Water is a finite resource that we need to survive. Clean water is important not only for drinking and cooking, but for economic development, health & sanitation, and food security. We need to protect our watersheds, lakes, rivers and groundwater from contamination and overuse for this generation and the next. So what can you do? There are a couple simple solutions that you could work into your every day life to help ease consumption and contamination.
By the way, did you know that Hebron is part of the Salmon River Watershed Partnership? Click the link to see all that SRWP does to help Hebron and our surrounding towns protect our most valuable natural resource. Ready to start making changes in your daily routine? Take our Watershed Pledge and start making a difference today!
Did you know... the average American uses over 100 gallons of water per day?
How can you conserve water in your home?
Turn tap off when brushing teeth or washing hands
Use a shower bucket. Collect water while you are waiting for the shower to heat up.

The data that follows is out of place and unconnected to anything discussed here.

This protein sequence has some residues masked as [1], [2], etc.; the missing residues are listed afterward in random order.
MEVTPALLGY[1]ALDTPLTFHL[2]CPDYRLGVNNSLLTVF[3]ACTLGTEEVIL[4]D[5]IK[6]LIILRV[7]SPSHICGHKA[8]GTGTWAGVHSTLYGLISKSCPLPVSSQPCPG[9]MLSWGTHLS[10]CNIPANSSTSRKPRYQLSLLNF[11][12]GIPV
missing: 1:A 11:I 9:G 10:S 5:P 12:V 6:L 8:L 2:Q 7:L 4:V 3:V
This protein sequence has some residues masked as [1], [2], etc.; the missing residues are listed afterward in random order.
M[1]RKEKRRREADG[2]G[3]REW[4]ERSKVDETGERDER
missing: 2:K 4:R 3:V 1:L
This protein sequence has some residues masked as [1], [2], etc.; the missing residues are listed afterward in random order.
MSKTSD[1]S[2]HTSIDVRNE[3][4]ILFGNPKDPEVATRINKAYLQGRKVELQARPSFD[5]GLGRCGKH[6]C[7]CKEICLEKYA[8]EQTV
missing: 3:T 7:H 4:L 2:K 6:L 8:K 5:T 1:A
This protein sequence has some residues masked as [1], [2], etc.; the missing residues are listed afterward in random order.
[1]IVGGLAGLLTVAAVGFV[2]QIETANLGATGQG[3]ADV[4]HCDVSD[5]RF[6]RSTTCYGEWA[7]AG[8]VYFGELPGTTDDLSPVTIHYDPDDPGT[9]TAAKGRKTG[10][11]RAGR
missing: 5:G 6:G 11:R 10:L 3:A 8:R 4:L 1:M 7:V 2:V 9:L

Shorten showers entirely. Old showers can use up to 5 gallons per minute of water!
Low flow faucets/toilets
Only use washer/dryer and dishwasher when totally full
Check pipes for leaks and get them fixed!
If it's yellow, let it mellow :)
Water plants in the morning
Plant 'drought resistant' plants in your yard
Install a rain barrel or drip irrigation system
Ever wonder how much water on average YOU consume per year?
Check out the water footprint calculator.
It takes HOW MUCH water to make THAT?
Did you know that your cup of joe uses 35 gallons of water to produce? Find out more about this and other common household goods on the USGS site.
Rain Water Collection
Rain water is a great natural resource that can take some pressure off your well or our town water systems. Rain Water Collection is a system that is set up to collect rain water from a rooftop, often consisting of a 55 gallon drum, a gutter downspout, a screen to keep debris out and a hose.
• Water that is collected has a variety of uses (watering lawns and gardens, washing your car, etc.)
• Water can be stored for use during drought conditions
• Diverts runoff from entering streams
• Can prevent erosion
• Less strain on a well
Connecticut DEEP has prepared a pamphlet for Connecticut residents on rain barrels. Check it out!